VA completely halts Oracle Cerner EHR implementation for ‘reset’; House introduces new–fourth–bipartisan reform bill–and another outage

The Department of Veterans Affairs (VA) pulls on the parking brake for Oracle Cerner, but doesn’t turn off the engine. Last Friday (21 April), the VA formally announced ) that it would cease further deployments of the Oracle Cerner EHR until they can “prioritize improvements at the five sites that currently use the new EHR, as part of a larger program reset.” They have pledged to fix the issues that were identified during the “assess and address” review that started in late summer and fall 2022. No date was given on a restart which would come after which is presumably the ‘address’ part of the process.

In the release, VA will be redirecting resources to “focus on optimizing” Oracle Cerner where it is currently rolled out: Spokane VA Health Care System (Mann-Grandstaff), VA Walla Walla Health Care, Roseburg VA Health Care System, VA Southern Oregon Health Care, and VA Central Ohio Health Care System. The only exception is the deployment at the Captain James A. Lovell Federal Health Care Center in Chicago – which is the only fully-integrated VA and Department of Defense (Military Health System) healthcare system. That will proceed with a go-live of March 2024.

FedScoop reported that in a live briefing call with reporters, Dr. Neil Evans, who is the acting program executive director for the EHR Modernization (EHRM) Integration Office, would not give specific details about the contract negotiations with Oracle Cerner. “The original contract was a five-year base period with a five-year option, but everything has been on the table as part of the contract negotiations. I anticipate we’ll be able to share more as we near the end of those negotiations.” and “We are working towards an amended contract that will hold Oracle Cerner accountable to delivering the high-functioning, high-reliability EHR system that veterans deserve and will lay the groundwork for our expectations around improvements to the system that we think are necessary.”

The release also revealed a little surprise: “VA estimates FY 2023 costs will be reduced by $400 million.” This Editor noted last week that the March Senate VA Committee disclosed that the VA paid Oracle Cerner $4.4 billion on the contract to date, with a refund of $325,000 paid as compensation for ‘incomplete technology and poor training’. Obligations through the contract were $9.4 billion. The VA will be working with Congress on resource requirements.

Speaking of Congress, the House has now proposed a fourth bill, H.R. 2809, requiring the VA to reform the EHRM program. This bill takes the ‘hold rollout till issues’ position versus “pull the plug” (H.R. 608, which hasn’t moved out of subcommittee). This would require:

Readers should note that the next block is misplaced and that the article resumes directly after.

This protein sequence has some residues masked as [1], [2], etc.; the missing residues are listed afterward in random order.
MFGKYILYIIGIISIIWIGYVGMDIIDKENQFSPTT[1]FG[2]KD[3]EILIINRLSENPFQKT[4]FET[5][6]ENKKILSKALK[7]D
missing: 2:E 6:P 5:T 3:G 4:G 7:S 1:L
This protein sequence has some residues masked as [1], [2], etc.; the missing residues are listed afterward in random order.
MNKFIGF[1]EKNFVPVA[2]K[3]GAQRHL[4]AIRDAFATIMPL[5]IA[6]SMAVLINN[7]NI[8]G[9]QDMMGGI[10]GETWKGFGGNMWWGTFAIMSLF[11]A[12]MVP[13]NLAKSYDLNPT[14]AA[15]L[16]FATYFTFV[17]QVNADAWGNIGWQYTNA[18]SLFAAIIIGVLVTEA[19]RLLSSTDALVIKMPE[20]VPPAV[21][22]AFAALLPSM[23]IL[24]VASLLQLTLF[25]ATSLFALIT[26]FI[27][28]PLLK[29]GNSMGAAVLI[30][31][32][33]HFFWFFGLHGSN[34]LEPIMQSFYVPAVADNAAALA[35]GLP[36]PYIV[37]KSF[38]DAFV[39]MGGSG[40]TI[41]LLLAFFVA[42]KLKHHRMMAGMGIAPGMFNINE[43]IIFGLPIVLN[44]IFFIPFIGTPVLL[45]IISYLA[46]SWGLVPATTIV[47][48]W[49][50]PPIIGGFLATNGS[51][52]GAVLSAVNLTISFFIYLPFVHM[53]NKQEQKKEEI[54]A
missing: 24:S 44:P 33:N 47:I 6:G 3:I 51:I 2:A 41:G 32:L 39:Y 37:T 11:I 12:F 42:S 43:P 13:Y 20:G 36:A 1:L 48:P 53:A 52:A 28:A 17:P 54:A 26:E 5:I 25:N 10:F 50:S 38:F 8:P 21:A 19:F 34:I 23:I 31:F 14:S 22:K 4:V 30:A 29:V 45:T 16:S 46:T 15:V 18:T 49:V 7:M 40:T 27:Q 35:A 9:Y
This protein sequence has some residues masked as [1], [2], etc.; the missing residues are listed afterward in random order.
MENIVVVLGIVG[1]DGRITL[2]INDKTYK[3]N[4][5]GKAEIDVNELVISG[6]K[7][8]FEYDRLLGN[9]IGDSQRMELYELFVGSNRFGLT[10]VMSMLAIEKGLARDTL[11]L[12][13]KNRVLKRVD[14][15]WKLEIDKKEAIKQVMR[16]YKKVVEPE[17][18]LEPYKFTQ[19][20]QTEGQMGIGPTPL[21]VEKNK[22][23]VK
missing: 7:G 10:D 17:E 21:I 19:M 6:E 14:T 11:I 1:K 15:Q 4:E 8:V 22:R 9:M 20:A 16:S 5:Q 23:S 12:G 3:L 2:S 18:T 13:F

• establishment of program management within the Veterans Health Administration
  • reorganizing the management of the current reporting structure for the EHR functional champion and deputy CIO
  • restricting the monetization or selling of veterans’ data by any internal or external entity conducting work for the VA
  • requiring that performance baselines are met or exceeded at the five live sites before it goes live in other systems

Unlike the VA release, there’s a time limit and a kicker. 180 days after legislation enactment, if VA and Oracle Cerner cannot meet the requirements for the five sites, the bill directs VA to consider terminating or canceling the contract. ‘Consider’ is a bit of a weasel word, but is probably as far as the House wants to go. Another difference is that it is bipartisan, proposed by Democrat Mike Takano of California with six other Democrat House members but with the co-sponsorship of three Republicans, including Rep. Mike Bost of Illinois who is the chairman of the House Committee on Veterans’ Affairs which will review the bill.  TTA’s most recent coverage of VA’s troubles with Oracle Cerner: 19 April, 20 April

And yet another outage. On 25 April, the Oracle Cerner EHR was unusable for at least five hours. It affected Spokane, Wash.-based Mann-Grandstaff VA Medical Center, Fairchild Air Force Base, and military hospitals across the country, which means it affected VA and MHS where it has largely replaced AHLTA. The Spokane Spokesman-Review obtained an email from Mann-Grandstaff Director Robert Fischer confirming the outage Tuesday while it was happening. Dr. Feinberg, the Cerner integration is going great, right? Fixing this should be Job#1.  Becker’s HealthIT

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